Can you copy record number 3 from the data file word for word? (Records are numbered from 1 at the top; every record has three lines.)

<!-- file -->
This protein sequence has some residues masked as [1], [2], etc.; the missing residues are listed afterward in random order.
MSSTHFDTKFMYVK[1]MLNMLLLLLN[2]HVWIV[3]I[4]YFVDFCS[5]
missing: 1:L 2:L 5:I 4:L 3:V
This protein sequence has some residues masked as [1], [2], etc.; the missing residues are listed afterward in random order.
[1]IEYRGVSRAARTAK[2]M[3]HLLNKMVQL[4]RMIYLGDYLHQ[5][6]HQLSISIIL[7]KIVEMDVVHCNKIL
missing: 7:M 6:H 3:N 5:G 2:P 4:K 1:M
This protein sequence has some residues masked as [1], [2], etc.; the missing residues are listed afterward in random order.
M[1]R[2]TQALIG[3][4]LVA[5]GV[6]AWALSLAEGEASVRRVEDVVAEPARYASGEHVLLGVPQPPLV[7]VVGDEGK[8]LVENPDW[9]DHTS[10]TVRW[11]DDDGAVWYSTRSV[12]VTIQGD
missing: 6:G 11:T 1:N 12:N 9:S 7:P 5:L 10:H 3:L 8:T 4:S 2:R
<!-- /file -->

This protein sequence has some residues masked as [1], [2], etc.; the missing residues are listed afterward in random order.
M[1]R[2]TQALIG[3][4]LVA[5]GV[6]AWALSLAEGEASVRRVEDVVAEPARYASGEHVLLGVPQPPLV[7]VVGDEGK[8]LVENPDW[9]DHTS[10]TVRW[11]DDDGAVWYSTRSV[12]VTIQGD
missing: 6:G 11:T 1:N 12:N 9:S 7:P 5:L 10:H 3:L 8:T 4:S 2:R